Page 7: In a high-stakes example of a government picking winners, Canberra has lined up with corporate giants to bankroll Australia’s leading contender in the global race to build a quantum computer.

Page 19: The Bank of Japan’s trillion-dollar determination to kick-start the Asian nation’s economy is disrupting Australia’s short-term money market, according to the Reserve Bank, with economists concerned that today’s meeting of Japan’s central bank could make things worse.

Banks are benefiting from companies’ increasing management of working capital by offloading their supplier contracts to reduce the risk that payments fail to come through.

Page 21: BBY’s chief executive, Arun Maharaj, started inflating the broker’s daily settlement requirements reported to St George Bank to increase its funding requirements, a court has heard.

NBN Co boss Bill Morrow pocketed $3.6 million in total remuneration in fiscal 2016 with the executive tripling his bonus from $483,000 to $1.2m and extending his lead as the highest-paid public servant in Australia.

Page 22: Australia welcomes rising Chinese investment despite its decision in August to block Hong Kong and mainland China bidders from buying the country’s largest electricity network, Trade Minister Steven Ciobo said.

Page 23: Three of the major banks have suffered a fresh credit ratings blow after Standard & Poor’s lowered their insurance arms, concerned about weaker financial support amid asset sales and major reviews of operations.

 

 

The West Australian

Page 3: More than 690,000 people will next month receive letters from the Federal Government warning them they could lose all or part of their age pension.

Page 15: Virgin Australia has announced a new service between Perth and Abu Dhabi that will give Perth travellers excellent connections into Europe.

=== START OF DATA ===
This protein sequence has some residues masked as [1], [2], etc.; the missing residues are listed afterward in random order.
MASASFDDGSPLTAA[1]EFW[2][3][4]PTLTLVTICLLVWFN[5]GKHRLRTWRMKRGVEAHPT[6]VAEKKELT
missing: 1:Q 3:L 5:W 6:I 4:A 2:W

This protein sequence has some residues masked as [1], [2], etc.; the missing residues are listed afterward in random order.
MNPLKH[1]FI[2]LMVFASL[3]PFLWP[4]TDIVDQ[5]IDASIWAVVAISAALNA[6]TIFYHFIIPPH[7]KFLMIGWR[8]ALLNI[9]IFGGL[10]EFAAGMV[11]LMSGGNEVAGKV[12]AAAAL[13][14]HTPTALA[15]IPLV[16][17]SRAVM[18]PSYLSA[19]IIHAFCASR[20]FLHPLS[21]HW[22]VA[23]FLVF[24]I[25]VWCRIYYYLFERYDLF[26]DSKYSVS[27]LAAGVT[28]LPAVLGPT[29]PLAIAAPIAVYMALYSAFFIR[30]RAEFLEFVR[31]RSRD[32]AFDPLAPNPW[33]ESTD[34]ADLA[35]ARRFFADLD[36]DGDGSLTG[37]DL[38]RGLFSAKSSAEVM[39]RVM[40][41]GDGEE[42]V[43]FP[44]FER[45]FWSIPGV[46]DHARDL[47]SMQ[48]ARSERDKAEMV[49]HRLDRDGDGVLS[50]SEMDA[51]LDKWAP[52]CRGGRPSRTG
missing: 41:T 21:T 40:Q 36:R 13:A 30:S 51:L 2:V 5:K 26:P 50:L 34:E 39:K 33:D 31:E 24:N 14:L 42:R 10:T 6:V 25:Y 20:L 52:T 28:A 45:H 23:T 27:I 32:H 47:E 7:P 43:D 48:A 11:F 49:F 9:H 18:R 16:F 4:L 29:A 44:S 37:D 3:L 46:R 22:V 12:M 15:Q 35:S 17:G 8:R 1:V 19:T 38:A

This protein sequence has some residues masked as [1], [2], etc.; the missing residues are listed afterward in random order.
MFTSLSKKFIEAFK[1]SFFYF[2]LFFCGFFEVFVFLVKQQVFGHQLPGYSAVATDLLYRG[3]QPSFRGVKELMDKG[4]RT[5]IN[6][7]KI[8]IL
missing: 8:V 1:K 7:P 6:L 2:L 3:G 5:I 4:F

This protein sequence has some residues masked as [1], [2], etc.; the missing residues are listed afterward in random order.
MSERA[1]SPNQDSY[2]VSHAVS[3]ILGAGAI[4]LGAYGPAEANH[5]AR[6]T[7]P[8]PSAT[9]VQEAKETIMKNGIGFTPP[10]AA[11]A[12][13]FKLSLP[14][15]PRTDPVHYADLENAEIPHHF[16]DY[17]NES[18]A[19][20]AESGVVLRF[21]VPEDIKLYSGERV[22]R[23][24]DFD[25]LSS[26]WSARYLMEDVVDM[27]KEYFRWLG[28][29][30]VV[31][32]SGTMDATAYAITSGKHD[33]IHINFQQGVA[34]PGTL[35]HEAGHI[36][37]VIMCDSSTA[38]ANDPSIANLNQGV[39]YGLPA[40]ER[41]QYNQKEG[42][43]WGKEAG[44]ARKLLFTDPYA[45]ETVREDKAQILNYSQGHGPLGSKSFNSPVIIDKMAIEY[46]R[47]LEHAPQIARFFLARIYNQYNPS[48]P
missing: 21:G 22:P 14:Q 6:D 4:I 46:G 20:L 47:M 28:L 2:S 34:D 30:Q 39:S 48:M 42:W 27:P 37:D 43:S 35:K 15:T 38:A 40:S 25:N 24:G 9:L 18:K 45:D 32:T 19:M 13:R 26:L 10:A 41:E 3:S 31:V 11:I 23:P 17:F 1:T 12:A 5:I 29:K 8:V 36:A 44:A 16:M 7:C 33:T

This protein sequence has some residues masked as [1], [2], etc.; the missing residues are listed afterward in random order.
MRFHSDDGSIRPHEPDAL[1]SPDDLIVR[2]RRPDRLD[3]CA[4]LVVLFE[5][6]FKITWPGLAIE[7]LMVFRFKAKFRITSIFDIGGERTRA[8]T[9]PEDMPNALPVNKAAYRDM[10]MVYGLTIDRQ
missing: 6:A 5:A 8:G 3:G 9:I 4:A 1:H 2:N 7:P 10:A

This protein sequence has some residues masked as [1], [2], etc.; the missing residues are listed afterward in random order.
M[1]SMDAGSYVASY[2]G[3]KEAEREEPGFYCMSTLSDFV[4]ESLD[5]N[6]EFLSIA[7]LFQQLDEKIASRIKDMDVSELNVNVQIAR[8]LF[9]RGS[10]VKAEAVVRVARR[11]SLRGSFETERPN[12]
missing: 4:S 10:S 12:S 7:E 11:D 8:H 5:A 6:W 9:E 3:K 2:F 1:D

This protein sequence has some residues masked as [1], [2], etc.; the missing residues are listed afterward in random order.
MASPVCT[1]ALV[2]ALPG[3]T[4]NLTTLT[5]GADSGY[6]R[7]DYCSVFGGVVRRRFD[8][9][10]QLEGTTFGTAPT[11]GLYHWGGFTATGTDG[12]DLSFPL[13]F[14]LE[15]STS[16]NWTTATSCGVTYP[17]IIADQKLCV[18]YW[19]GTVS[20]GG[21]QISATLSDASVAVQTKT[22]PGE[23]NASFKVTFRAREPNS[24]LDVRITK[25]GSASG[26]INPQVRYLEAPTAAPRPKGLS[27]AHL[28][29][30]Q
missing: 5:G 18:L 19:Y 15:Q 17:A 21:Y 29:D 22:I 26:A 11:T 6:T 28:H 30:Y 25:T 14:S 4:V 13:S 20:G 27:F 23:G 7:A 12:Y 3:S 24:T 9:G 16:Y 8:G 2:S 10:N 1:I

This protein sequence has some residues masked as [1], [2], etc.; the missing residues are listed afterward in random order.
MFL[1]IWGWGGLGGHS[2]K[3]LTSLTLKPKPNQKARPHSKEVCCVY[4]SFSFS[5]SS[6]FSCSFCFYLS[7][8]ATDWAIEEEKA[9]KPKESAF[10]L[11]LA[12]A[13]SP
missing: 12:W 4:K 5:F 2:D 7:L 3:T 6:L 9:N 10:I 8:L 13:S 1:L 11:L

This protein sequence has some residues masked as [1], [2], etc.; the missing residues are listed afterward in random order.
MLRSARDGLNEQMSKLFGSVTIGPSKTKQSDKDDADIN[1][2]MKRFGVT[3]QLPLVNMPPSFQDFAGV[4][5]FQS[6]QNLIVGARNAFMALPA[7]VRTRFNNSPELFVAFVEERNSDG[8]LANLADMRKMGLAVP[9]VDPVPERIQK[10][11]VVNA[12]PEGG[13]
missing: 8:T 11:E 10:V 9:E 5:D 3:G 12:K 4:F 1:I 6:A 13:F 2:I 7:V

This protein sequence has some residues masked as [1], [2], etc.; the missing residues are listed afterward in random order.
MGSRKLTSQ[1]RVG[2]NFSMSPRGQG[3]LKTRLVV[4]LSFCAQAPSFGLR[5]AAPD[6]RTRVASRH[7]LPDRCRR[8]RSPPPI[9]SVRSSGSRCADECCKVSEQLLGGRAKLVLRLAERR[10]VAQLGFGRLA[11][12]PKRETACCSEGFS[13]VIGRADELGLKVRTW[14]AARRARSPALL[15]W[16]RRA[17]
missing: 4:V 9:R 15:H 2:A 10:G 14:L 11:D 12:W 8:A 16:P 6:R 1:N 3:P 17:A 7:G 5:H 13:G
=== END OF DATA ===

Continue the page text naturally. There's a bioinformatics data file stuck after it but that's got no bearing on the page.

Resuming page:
Page 17: In a coup for Perth scientists, American drug regulators have approved a breakthrough treatment for the devastating disease Duchenne muscular dystrophy. Researchers from the University of WA and Murdoch University discovered the first effective drug to treat DMD, a fatal and muscle-wasting disease that affects one in 3500 boys.

Page 20: A Federal Court judge has ruled that police who raided the offices and home of property tycoon Allen Caratti acted unlawfully when they seized laptops, hard drives and storage devices as part of a massive tax probe.

Page 75: The State Government’s third-party insurer yesterday wheeled out the legal big guns for a global but potentially personal battle over $1.8 billion locked in Alan Bond’s collapsed Bell Group.

Page 76: NRW Holdings has taken advantage of a resurgent share price to tap institutional investors for $20 million.

Page 77: Perth Stadium operator VenuesLive has appointed a sport administrator seasoned in cricket and AFL to run the $1.4 billion venue. Mike McKenna will take on the inaugural role in late November after 11 years as an executive at Cricket Australia, where he was a driving force behind the popular Big Bash League.

Page 78: A massive 6271sqm Northbridge site, extending from Aberdeen to Francis streets, is expected to fetch up to $35 million. It has potential for education, child care, hotel, accommodation, residential and retail development.

STANDING BY BUSINESS. TRUSTED BY BUSINESS.